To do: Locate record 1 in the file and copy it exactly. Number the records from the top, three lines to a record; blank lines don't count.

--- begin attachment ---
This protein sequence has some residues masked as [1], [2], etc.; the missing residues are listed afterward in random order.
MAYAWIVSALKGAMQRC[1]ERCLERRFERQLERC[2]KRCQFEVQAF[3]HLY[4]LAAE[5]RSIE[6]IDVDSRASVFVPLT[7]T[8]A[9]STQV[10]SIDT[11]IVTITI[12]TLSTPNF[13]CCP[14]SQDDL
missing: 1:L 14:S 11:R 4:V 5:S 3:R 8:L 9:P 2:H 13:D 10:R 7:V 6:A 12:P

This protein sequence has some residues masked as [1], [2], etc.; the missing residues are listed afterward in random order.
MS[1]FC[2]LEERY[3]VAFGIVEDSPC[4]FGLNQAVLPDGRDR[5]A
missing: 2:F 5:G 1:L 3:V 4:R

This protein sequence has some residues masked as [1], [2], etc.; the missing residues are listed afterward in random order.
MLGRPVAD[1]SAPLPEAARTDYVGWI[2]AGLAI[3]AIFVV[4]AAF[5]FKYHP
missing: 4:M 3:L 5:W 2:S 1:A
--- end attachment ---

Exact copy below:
This protein sequence has some residues masked as [1], [2], etc.; the missing residues are listed afterward in random order.
MAYAWIVSALKGAMQRC[1]ERCLERRFERQLERC[2]KRCQFEVQAF[3]HLY[4]LAAE[5]RSIE[6]IDVDSRASVFVPLT[7]T[8]A[9]STQV[10]SIDT[11]IVTITI[12]TLSTPNF[13]CCP[14]SQDDL
missing: 1:L 14:S 11:R 4:V 5:S 3:R 8:L 9:P 2:H 13:D 10:R 7:V 6:A 12:P